In Krakow, a Dynamic Judaism without Walls Festival

Published: 
June 8-9, 2013

Source: JDC

 

For one night a year, Krakow’s seven remaining synagogues open themselves up to the public and host everything from a poetry reading to a symbolic multimedia walk through the seven gates of Jerusalem, from a photography exhibition to an Israeli-inspired hummus and grilled vegetable feast in a synagogue courtyard - The7@Nite Festival.

 

About 7,000 people attend the festival each year. JDC is the event’s main sponsor, operating in conjunction with the Jewish Community Center of Krakow and Gmina Wyznaniowa Zydowska w Krakowie, a community of about 100 members that operates three of the city’s synagogues. 7@Nite is one of a myriad of JDC’s “Judaism without walls” experiences—open-to-all events staged in public spaces such as parks, museums, and coffeehouses—that are helping Jews who may not identify with traditional institutions engage with Jewish culture. This year’s 7@Nite was held the weekend of June 8-9.

 

From the 7@nite website:

"Each year, over 7000 people take part in the 7@nite project. Our goal is to show contemporary Jewish life, which draws on the past while being modern, diverse and tolerant. During one night, we will open seven unique synagogues and present seven different programs. The theme of the night is Jerusalem – a city of many cultures and traditions. It is not simply a destination for pilgrims, but the capital of a modern country.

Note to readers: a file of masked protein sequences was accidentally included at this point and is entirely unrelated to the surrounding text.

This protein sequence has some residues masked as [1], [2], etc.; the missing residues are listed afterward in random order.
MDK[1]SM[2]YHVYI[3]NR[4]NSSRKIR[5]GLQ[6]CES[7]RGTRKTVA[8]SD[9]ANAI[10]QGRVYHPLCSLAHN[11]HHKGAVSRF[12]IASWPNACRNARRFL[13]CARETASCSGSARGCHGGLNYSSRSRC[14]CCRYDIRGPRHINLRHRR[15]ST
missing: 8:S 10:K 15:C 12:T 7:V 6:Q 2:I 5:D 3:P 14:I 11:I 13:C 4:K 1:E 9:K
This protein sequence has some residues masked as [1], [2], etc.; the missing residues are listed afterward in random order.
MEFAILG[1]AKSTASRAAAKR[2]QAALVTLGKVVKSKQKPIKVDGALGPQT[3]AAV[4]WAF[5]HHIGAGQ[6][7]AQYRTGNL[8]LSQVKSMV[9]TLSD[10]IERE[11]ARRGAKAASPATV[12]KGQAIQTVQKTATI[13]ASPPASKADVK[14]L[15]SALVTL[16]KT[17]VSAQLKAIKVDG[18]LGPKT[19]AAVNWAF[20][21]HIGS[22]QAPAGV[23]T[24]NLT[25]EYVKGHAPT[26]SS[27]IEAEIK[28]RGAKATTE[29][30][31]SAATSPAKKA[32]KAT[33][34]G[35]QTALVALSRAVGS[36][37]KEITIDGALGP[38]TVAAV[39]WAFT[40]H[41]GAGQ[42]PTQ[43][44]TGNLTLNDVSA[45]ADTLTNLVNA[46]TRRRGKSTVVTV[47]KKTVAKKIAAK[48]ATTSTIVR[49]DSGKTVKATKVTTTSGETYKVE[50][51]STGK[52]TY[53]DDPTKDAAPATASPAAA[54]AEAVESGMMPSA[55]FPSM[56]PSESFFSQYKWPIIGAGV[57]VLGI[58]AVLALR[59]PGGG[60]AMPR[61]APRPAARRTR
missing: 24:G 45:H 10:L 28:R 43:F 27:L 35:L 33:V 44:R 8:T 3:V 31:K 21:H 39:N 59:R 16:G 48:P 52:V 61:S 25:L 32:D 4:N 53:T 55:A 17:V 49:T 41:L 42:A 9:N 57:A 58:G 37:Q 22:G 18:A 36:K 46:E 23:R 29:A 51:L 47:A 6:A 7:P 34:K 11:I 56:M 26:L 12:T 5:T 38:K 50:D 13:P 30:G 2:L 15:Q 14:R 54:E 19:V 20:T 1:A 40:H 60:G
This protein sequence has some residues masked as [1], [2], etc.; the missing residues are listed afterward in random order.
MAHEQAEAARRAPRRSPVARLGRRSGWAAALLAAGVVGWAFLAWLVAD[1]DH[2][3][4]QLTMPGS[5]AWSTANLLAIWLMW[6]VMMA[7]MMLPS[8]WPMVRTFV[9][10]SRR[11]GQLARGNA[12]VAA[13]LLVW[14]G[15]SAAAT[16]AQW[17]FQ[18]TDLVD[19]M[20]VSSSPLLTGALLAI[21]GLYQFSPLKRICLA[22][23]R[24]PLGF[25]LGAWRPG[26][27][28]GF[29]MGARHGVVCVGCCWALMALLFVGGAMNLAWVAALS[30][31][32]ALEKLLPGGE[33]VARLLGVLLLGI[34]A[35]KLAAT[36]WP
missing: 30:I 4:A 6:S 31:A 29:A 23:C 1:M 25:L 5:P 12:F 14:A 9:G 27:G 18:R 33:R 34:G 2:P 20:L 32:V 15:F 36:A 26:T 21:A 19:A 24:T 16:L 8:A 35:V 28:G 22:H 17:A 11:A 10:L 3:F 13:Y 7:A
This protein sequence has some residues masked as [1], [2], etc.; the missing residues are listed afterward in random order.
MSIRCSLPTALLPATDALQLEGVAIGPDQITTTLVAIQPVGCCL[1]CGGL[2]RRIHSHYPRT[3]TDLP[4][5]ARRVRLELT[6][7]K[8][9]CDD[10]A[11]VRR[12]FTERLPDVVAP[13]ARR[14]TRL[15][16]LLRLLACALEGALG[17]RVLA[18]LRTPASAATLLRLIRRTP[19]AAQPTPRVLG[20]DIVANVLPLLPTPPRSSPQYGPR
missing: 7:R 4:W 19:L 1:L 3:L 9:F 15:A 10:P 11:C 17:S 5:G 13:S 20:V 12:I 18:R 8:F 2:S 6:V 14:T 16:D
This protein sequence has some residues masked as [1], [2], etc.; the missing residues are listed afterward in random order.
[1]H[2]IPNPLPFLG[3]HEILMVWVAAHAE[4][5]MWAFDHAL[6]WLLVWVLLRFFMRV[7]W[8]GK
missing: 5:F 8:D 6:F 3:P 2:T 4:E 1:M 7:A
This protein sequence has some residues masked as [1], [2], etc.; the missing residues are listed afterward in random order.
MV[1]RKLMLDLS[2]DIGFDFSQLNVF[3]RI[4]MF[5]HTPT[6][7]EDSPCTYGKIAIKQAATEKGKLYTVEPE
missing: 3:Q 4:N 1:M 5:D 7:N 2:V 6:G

And beyond all that, it is a city which is ambiguous, divided, and hard to define. Everyone has their own story about this city. And each of those stories are real. Telling the story of Jerusalem, we are telling a “story” about modern Judaism in a modern language. We are bringing Judaism closer, breaking stereotypes and hopefully building understanding between different beliefs and cultures. The confusion that comes from engaging all the senses, at once, provides unique insight into the beauty and turmoil of passions that the lands, peoples, and faiths of contemporary Jerusalem and Krakow inspire."

Updated: Aug. 18, 2013
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